This model, which was derived from an analysis of the consequences of removing Fj, Ds or Ft function from one of the R3/R4 precursor cells, makes three crucial predictions with regard to the effects of altering the expression patterns of Fj, Ds and Ft. First, because the directional cues for orienting PCP in the eye are proposed to be present in the Fj and Ds expression gradients, the organized pattern of polarization should be lost when both gradients are replaced by ubiquitous expression. Second, reversing the graded pattern of Fj or Ds expression should lead to corresponding reversals of ommatidial polarity. Finally, ectopic expression of Ft in a graded pattern might be able to specify an altered direction of polarization. In this report, I test and confirm each of these predictions. I further show that the remarkable fidelity of PCP in the eye results from the combined action of the Fj and Ds gradients acting through Ft.
Materials and methods
The following alleles were used: fjd1 (Zeidler et al., 1999), fjN7 (Buckles et al.,2001), ds38K(Clark et al., 1995) and dsUA071 (Adler et al.,1998). The ds38K and dsUA071 mutations are strong loss-of-function alleles that show little if any detectable staining with anti-Ds antisera(Yang et al., 2002). The fjd1 allele is a null allele, whereas the fjN7 allele is a strong hypomorph. Transheterozygous allelic combinations were used in all crosses to avoid problems that arose from unrelated mutations present on the various mutant chromosomes. The Gal4 drivers used were TubP-Gal4 (Lee and Luo,2001), Omb3-Gal4 and Vg1-Gal4(Tang and Sun, 2002). The Vg1-Gal4 driver insertion is also a fj mutant allele.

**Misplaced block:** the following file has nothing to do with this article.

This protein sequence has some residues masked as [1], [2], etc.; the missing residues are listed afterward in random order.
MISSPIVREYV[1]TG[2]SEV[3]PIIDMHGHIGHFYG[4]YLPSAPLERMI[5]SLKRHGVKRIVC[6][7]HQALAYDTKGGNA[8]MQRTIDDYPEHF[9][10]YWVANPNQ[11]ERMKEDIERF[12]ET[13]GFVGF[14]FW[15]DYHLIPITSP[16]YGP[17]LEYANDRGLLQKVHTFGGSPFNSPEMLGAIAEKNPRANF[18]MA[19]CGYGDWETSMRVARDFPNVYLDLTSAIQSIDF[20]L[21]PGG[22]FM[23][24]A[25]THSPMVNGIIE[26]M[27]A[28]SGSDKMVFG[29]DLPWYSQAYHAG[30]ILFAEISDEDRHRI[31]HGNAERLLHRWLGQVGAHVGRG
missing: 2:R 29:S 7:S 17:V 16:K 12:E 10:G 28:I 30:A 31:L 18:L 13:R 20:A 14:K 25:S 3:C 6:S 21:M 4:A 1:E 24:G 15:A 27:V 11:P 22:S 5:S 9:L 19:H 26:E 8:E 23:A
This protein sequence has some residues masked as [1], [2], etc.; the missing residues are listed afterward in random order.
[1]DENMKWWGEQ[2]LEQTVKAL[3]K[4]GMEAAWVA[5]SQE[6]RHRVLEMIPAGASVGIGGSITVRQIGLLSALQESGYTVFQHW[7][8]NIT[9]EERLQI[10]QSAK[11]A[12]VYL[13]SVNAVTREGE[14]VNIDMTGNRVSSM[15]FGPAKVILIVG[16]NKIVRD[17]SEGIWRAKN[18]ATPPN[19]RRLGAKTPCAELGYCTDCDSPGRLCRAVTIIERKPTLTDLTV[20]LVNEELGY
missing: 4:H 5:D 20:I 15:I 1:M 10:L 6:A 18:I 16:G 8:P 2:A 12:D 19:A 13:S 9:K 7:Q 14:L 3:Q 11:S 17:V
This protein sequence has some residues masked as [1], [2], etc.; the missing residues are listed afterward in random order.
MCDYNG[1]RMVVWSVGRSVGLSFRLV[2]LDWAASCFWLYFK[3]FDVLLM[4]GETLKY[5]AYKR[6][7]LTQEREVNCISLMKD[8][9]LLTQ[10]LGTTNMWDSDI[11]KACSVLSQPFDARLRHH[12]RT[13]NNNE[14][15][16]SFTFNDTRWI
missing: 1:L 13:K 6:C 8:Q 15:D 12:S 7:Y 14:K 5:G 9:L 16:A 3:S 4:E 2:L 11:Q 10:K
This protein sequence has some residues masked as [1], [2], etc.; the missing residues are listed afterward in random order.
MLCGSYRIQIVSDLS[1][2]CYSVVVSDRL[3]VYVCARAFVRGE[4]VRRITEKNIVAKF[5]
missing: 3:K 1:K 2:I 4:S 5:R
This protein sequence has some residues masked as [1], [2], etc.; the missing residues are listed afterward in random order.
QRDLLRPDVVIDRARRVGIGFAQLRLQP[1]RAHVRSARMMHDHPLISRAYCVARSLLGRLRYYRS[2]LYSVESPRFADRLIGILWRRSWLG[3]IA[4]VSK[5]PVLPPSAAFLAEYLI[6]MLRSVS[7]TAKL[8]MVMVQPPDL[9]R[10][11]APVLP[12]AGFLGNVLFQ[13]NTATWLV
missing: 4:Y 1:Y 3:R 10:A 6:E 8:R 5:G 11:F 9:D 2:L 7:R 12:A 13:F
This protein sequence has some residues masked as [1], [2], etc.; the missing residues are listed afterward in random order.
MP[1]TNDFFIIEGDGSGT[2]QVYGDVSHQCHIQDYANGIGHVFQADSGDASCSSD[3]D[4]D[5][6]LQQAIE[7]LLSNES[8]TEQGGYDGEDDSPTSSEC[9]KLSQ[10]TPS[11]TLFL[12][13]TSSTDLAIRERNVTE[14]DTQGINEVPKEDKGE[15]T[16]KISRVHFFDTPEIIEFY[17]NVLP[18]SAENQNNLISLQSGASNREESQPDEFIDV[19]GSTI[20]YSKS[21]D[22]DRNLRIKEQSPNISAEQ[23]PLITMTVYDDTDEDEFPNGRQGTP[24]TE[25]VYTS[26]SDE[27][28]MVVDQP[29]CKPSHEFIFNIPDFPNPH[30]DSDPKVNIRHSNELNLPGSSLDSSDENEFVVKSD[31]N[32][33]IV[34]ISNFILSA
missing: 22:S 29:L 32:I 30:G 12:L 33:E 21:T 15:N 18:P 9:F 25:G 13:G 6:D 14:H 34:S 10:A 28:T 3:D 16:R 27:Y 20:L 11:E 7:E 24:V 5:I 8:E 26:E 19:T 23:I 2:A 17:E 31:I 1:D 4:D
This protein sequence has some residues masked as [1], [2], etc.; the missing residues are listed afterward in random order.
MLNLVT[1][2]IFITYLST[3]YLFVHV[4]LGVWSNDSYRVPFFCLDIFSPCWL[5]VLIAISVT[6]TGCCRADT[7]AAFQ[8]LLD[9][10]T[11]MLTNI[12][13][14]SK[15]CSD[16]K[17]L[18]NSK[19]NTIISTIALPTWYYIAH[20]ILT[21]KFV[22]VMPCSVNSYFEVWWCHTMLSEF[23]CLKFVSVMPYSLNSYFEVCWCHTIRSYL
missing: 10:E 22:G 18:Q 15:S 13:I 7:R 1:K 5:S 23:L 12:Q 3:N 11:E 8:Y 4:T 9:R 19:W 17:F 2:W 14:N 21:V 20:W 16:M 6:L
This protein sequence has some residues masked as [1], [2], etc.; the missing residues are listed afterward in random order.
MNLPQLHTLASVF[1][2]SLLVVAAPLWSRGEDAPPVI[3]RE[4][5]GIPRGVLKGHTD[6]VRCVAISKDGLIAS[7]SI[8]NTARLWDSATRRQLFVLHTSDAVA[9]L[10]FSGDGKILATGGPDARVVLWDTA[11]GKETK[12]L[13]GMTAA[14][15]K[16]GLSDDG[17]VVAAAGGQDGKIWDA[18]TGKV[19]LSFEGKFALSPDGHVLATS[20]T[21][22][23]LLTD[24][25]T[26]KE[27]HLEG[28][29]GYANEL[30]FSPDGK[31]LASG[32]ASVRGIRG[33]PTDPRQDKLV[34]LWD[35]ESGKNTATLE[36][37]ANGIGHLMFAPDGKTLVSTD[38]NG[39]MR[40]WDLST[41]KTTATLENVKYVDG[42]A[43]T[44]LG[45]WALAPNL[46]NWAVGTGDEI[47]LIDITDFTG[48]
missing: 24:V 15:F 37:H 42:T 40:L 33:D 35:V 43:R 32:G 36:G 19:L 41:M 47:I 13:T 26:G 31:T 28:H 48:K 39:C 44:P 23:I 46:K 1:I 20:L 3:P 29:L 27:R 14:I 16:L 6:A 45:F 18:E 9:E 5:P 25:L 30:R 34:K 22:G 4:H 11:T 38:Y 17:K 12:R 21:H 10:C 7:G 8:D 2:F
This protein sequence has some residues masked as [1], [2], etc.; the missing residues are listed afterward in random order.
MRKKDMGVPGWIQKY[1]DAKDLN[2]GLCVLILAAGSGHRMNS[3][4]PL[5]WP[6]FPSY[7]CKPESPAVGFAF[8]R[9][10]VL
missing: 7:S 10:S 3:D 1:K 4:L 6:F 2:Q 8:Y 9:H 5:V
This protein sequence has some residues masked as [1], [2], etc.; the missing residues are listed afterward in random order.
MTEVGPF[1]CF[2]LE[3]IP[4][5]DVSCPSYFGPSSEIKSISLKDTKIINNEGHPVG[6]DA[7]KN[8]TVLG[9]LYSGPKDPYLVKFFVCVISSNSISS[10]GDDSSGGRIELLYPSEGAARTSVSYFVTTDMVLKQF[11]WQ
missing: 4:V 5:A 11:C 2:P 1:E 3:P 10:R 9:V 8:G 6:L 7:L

The UAS-Fj construct used was previously described(Zeidler et al., 1999). For Ds, a genomic DNA fragment extending from 35 bp before the translational initiation codon to the end of exon 2 was linked in frame to a genomic fragment containing the remaining coding exons and extending 1933 bp beyond the termination codon. These joined fragments were then placed into the UAS-containing P-element vector pUASp(Rorth, 1998) as a NotI fragment. The P-element insert used resides on chromosome 3. For Ft, the genomic region extending from 60 bp before the start codon and extending 2734 bp beyond the termination codon was placed in pUASp as a NotI fragment. The P-element insert used resides on chromosome 3. This transgene efficiently rescues the lethality of ft flies, as indicated by the recovery of greater than 80% of the expected number of ftG-rv/ftl(2)fd; TubP-Gal4/UAS-Ftadults. Complete sequences of the inserted Ft and Ds fragments are available on request.
Sections and immunohistochemistry
Graded expression of Fj and Ds act redundantly to orient ommatidial polarity
A central feature of our model is the proposal that the orientation of the opposing Fj and Ds expression gradients determines the direction of planar polarization in the eye. Thus, the replacement of both gradients with ubiquitous expression should lead to the absence of PCP directional cues, and result in a randomized pattern of dorsal and ventral ommatidia. To test this prediction, a ubiquitously expressed TubP-Gal4 driver was used to drive expression from UAS-Fj- and UAS-Ds-containing P-elements in fj and ds mutant backgrounds (Brand et al., 1994). For Ds, this required the generation of a P-element construct in which the ds genomic coding region, with the large second intron removed, was placed under the control of UAS transcriptional regulatory elements. For Fj, a previously characterized UAS-Fj transgene was used (Zeidler et al.,1999).